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Old is gold

By Nickunj Malik - Jun 03,2015 - Last updated at Jun 03,2015

I was in a shopping mall the other day. Nothing unusual about that, other than the fact that I’ve been pretty busy lately and it was almost six months since I last stepped into one. But my neighbours were blessed with twin grandsons, and I was obliged to go to a nearby toy store to buy them arrival presents. 

I had not ventured anywhere close to a toyshop in a really long while. I had no reason to. Our daughter was at university and so was her peer group. There was no longer any need for me to agonise over kiddy gifts and thank God for that. Even at the peak of my young mum phase, when our child actually played with toys, I could never spot the right one for her. Each time, without fail, I would buy the wrong doll, puzzle or game. Her face was dejected the minute she unwrapped the parcel and the next day we would troop back to the shop. To exchange the gift, that is. Therefore I got her interested in books at a very young age and once she got hooked onto them we stopped making trips to the toy stores altogether. 

But on my recent visit I spotted a family. There was a husband, wife and their two children. The kids were running excitedly up and down the aisle. Actually, that is a mild statement. The boy and girl were almost tearing the place apart. They were throwing packets at each other, dropping the stationary on the floor, squealing at the top of their lungs and creating mayhem. I watched from a distance and waited for either parent to bring some semblance of order to the chaos but they looked on helplessly. I had noticed that modern families did not believe in using harsh corrective measures to discipline their children. 

When we were younger, we would never dream of misbehaving like this. Our mothers were strong disciplinarians; especially mine. She was also exceptionally good at administering slaps. Forget about making a rude comment in her presence, even the insinuation of one, would be rewarded by a stinging slap from her diminutive hand. The tingling sensation on the side of the face would take quite a while to subside.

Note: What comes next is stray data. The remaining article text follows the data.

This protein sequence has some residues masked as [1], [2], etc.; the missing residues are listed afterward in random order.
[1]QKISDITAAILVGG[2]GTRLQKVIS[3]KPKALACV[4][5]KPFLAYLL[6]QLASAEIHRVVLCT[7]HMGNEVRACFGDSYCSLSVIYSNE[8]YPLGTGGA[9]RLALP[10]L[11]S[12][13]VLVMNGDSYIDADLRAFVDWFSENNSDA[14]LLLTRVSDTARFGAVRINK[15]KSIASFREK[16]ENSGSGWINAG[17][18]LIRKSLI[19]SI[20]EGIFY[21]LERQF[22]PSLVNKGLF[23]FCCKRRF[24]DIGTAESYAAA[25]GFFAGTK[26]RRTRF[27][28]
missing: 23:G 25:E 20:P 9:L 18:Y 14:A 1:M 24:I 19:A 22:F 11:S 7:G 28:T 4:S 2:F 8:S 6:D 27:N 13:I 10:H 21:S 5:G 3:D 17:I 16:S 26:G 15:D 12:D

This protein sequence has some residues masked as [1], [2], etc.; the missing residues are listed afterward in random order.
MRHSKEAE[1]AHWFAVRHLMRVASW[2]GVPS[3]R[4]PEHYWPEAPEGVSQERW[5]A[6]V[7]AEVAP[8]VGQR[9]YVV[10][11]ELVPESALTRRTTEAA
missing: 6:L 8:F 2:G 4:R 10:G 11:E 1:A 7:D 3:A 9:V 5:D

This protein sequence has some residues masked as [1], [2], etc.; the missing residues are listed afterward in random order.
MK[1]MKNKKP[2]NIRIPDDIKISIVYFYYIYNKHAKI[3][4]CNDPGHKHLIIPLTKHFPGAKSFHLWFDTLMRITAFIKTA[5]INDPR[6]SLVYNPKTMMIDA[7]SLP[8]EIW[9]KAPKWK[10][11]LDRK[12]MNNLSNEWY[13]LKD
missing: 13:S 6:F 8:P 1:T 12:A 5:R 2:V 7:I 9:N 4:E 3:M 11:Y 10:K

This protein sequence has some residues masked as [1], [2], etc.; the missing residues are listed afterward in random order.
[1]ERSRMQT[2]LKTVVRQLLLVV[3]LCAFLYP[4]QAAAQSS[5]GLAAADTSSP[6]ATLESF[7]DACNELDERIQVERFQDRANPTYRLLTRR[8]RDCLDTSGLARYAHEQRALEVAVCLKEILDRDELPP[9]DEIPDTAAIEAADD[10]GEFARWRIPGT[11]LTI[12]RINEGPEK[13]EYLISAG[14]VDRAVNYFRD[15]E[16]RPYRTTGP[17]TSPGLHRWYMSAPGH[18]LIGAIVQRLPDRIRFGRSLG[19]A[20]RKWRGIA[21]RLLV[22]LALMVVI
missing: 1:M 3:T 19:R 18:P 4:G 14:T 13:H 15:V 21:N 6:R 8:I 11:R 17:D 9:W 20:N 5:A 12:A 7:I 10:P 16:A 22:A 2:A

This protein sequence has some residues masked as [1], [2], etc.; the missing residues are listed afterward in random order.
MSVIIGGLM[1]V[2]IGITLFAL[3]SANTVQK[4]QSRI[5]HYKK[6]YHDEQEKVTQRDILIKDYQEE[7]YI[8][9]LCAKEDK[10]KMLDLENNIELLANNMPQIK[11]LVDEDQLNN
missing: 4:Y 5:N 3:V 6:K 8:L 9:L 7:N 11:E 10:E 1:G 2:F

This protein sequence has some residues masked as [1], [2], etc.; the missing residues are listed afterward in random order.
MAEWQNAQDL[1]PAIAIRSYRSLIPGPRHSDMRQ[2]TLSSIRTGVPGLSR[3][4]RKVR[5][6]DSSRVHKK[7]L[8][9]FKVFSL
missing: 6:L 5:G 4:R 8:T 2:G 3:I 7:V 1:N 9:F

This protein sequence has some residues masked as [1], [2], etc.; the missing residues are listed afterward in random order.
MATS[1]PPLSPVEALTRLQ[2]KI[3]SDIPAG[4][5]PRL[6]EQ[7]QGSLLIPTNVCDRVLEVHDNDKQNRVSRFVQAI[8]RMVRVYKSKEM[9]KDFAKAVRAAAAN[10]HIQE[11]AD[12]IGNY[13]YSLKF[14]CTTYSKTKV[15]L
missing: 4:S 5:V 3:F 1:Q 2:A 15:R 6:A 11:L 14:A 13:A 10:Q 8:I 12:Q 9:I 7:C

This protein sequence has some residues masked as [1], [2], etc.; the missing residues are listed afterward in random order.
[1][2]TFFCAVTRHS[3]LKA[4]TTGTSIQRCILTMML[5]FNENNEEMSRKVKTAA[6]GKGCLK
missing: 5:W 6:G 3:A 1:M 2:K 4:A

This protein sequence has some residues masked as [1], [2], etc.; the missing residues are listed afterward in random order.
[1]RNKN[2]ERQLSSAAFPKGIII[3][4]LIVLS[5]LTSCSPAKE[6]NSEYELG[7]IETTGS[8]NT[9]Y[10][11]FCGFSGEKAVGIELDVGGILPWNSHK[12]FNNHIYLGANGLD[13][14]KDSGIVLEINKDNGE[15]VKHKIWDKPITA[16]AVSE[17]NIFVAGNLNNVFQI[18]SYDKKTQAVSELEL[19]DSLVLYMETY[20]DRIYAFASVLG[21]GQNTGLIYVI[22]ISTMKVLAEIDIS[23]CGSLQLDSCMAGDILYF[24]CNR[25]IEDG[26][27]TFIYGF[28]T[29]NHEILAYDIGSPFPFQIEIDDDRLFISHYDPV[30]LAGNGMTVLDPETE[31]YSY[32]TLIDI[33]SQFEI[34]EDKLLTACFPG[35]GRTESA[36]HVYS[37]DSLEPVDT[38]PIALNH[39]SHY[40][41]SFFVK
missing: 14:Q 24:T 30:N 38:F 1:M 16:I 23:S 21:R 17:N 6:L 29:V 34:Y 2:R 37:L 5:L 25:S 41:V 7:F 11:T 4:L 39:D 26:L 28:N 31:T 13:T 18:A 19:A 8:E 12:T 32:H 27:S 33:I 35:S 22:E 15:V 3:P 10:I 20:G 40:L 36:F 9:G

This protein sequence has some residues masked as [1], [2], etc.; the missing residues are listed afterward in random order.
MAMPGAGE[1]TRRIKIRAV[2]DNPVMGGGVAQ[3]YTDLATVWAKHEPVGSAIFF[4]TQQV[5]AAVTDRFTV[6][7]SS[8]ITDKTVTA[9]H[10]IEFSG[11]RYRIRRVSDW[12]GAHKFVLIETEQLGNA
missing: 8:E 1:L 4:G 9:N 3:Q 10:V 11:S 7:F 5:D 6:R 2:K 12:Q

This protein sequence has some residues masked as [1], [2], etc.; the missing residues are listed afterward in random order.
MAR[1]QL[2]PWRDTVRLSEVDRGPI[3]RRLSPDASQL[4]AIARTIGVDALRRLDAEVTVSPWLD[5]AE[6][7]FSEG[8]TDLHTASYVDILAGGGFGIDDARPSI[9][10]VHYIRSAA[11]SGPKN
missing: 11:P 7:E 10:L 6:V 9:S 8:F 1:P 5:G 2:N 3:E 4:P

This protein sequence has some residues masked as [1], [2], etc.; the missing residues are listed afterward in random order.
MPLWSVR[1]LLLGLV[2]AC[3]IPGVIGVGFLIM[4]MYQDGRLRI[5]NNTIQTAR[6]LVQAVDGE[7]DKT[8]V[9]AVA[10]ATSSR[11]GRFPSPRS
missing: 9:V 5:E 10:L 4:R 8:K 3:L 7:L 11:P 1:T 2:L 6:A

So when I became a parent myself I would warn my child about the smacking that was about to come, before smacking her. In most cases the warning was sufficient for the errant behaviour to subside.

However these days, parents had completely rejected the earlier authoritative manner of using punishment as a tool for raising well-mannered children. They tried to reason with them instead. Generally it did not work, like the scene I saw in the toyshop where the boy was now lying on the ground and flaying his hands and feet in the air because his every whim was not satisfied. He was in the middle of a massive tantrum. Right then, an elderly lady walked into the store. 

“Get up from the floor at once,” she announced in a loud voice. 

“Grandma! But I want those earplugs,” wailed the boy. 

“Here! You asked for it,” she muttered, pulling him up by the ears. 

“Ouch!” he exclaimed and stopped crying at once. 

‘Mom! You should explain to him why he cannot have them,” the father of the boy said. 

“I just did. I can demonstrate it to you too,” she glowered.

 

“No thanks,” he said, covering his ears. 

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